The other suggestions you've gotten here might be very good suggestions IF -
1) your neighbor pursues his claim.
2) your neighbor's claim prevails.

I make no such assumptions - I'm just making suggestions based on what's happened so far and how this is going.

Here's pretty much the whole thing in a 'nut-shell' -
There can be no action for adverse possession if the boundary is in question.
There can be no encroachment if the boundary is in question.

Your neighbor is threatening to bring the boundary into question.
You have to see whether he does or not. Meanwhile nothing to do but wait.
Have some iced tea, it's hot out today :-)

RE: Problem #2 - Follow up with the building department and find out if they're doing anything about your neighbor's runoff onto your property.

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wtd in California

28 months ago

mateau in Tampa, Florida said: The job of the Town Code enfocement is to enforce planning zoning and building codes. The will not mediate problems between neighbors. That is not why they are paid. That is NOT their job. Go ahead ask them. Their job is to ensure that Town Residents build and occupy their property according to the Codes and Ordinances established by the Town and State.
...

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It was never suggested that a boundary dispute was to be resolved by a building inspector. It was suggested that this was the appropriate solution to the water runoff problem.
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mateau in Tampa, Florida said:
Your problems with your neighbor is NOT a Town or State Code or Ordinance probelm. It is a legal problem.

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At this point there is no boundary problem at all or any sort of a legal problem.
At the moment, there is only an idle threat by a nasty neighbor.
Personally I don't see the need for a lawyer to deal with that, but of course it's up to Heri.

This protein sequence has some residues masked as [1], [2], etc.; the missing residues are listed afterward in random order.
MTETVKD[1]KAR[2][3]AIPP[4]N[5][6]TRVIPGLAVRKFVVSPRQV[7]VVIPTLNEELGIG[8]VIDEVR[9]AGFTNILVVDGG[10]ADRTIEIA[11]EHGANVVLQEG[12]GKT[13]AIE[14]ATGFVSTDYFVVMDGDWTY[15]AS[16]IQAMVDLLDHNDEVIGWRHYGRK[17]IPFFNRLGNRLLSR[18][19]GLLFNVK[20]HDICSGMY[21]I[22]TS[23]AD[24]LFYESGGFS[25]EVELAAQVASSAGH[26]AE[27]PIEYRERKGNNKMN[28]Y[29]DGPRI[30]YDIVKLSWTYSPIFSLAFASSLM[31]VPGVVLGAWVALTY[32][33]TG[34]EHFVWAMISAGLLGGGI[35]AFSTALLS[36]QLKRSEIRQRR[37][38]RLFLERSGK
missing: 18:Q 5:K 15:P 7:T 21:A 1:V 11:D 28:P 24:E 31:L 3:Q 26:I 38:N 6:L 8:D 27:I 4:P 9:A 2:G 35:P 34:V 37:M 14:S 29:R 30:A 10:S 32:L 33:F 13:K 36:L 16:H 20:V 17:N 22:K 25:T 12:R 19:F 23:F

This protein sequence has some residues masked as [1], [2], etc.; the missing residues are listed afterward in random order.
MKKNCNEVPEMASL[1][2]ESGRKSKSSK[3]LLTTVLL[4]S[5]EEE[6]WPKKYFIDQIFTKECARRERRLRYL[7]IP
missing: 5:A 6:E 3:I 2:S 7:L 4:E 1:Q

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Heri in Kenner, Louisiana

28 months ago

wtd in California said: ---------------------------------------------------------------------------------------------------------
It was never suggested that a boundary dispute was to be resolved by a building inspector. It was suggested that this was the appropriate solution to the water runoff problem.
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At this point there is no boundary problem at all or any sort of a legal problem.
At the moment, there is only an idle threat by a nasty neighbor.
Personally I don't see the need for a lawyer to deal with that, but of course it's up to Heri.
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To Tampa and California
I did not mean to cause a rif between the two people that are trying to help me. Sorry. I think all three of us agree that any potential boundary line dispute is outside the realm and responsibility of any local code enforcement agency. That is a legal matter for the courts to decide. Code enforcement was brought into this by the neighbors, not me. The only involvement I have had with code enforcement was to request a copy of the complaint filed against me by the neighbors. I appreciate both points of view given to me. I really am glad to have your input.

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Greg in Del Mar, California

27 months ago

Stephen in Tupelo, Mississippi said: HELP!!! Just bought 6.63 acres of land in the country. My new neighbors are complaining that I am on his property by about 50 ft. which will come out to about half an acre in the long run. Well we just had the land surveyed about 4 months ago. We paid $2500 an acre. The section that they are complaining about is worthless just an old drive with a huge ditch in it. The taxes are cheap about $45 a year. But if the surveyor got it wrong by over 50ft. what can I do? If it is that far off it cost me about $1250 to much. He says he has a survey that shows the line where he says and I have one where I say it is. HELP!!

You're crazy if you spent nearly $14,000 to have a small 6.6 acre lot survey. I had my two plots (3 and 3.82) done for a little over $1,000.

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Heri in Kenner, Louisiana

27 months ago

I do not understand the responder's money amount mentioned. I understand you to say that if your survey is wrong, you paid for land that you did not get. The first thing I would do since the survey was done recently is contact your surveyor and notify him of the discrepancy and have him explain or verify his findings. I think I read somewhere that you have a window of time that you can hold the surveyor to explanation or verification of his work.

Secondly, you mention that the neighbor SAYS he has a survey that contradicts your survey. Has the neighbor shown you his survey? Ask him to show it to you. Get the date the neighbor's survey was done and the name of the company. Have YOUR surveyor contact the neighbor's surveryor and let them put their heads together to clarify the issue.